Restaurateur and Squirrel Hill Eatery Indicted on Labor-Related Charges
PITTSBURGH – A Pittsburgh woman and the local restaurant she owns have been indicted by a federal grand jury in Pittsburgh, United States Attorney David J. Hickton announced today.
The three-count indictment, returned on April 19 and unsealed today, charges Hsiao Yen Wu, aka Sophia Wu, age 40, of Pittsburgh, Pa, with falsifying, concealing, or covering up by trick, scheme, or device a material fact, and charges Sun Penang, Inc., located at 5829 Forbes Avenue, in Squirrel Hill with willfully violating the Fair Labor Standards Act.
“All employees working in Western Pennsylvania deserve to be treated fairly under the law,” said U.S. Attorney Hickton. “Prosecutions like these demonstrate our commitment to stopping wage and hour abuses in the workforce.”
“An important mission of the Office of Inspector General is to investigate the alleged undermining of the enforcement responsibilities of Department of Labor agencies. We will continue to work with our law enforcement partners to investigate these types of allegations,” stated John Spratley, Special Agent-in-Charge of the Philadelphia Regional Office of the United States Department of Labor, Office of Inspector General, Office of Labor Racketeering and Fraud Investigations.
According to the indictment presented to the court, after Sun Penang had agreed to pay back wage payments, Wu represented that Sun Penang had issued all back wage payments checks and provided faxed copies of these checks to the Department of Labor’s Wage and Hour Office in Pittsburgh. However, Wu knew that the employees were not paid back wage payments because these employees were required either to deposit the checks into Wu's personal bank account or to work without pay until Sun Penang recouped the wages. The indictment also alleges that Sun Penang failed to pay minimum wages and overtime pay to their employees from Jan. 1, 2013 to Dec. 31, 2013.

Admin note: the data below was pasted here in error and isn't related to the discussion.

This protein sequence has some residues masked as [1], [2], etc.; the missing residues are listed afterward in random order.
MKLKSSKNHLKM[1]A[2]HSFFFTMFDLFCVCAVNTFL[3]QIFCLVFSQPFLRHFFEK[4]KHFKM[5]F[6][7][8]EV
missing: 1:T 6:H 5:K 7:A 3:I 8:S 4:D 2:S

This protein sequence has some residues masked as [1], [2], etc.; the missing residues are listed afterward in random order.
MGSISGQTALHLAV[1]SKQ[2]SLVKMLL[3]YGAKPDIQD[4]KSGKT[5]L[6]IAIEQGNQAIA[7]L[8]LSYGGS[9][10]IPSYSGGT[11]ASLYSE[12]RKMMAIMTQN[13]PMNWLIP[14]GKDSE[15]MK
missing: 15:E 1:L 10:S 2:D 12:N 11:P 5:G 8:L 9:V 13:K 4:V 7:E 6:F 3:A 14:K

With respect to Wu, the law provides for a maximum total sentence of five years in prison, a fine of $250,000 or both. With respect to Sun Penang, the law provides for a maximum fine of $20,000. Under the Federal Sentencing Guidelines, the actual sentence imposed would be based upon the seriousness of the offenses and the prior criminal history, if any, of the defendants.
Assistant United States Attorney Shardul S. Desai is prosecuting this case on behalf of the government.
The Department of Labor’s Wage and Hour Division and Office of Inspector General jointly conducted the investigation leading to the indictment in this case.
An indictment is an accusation. A defendant is presumed innocent unless and until proven guilty.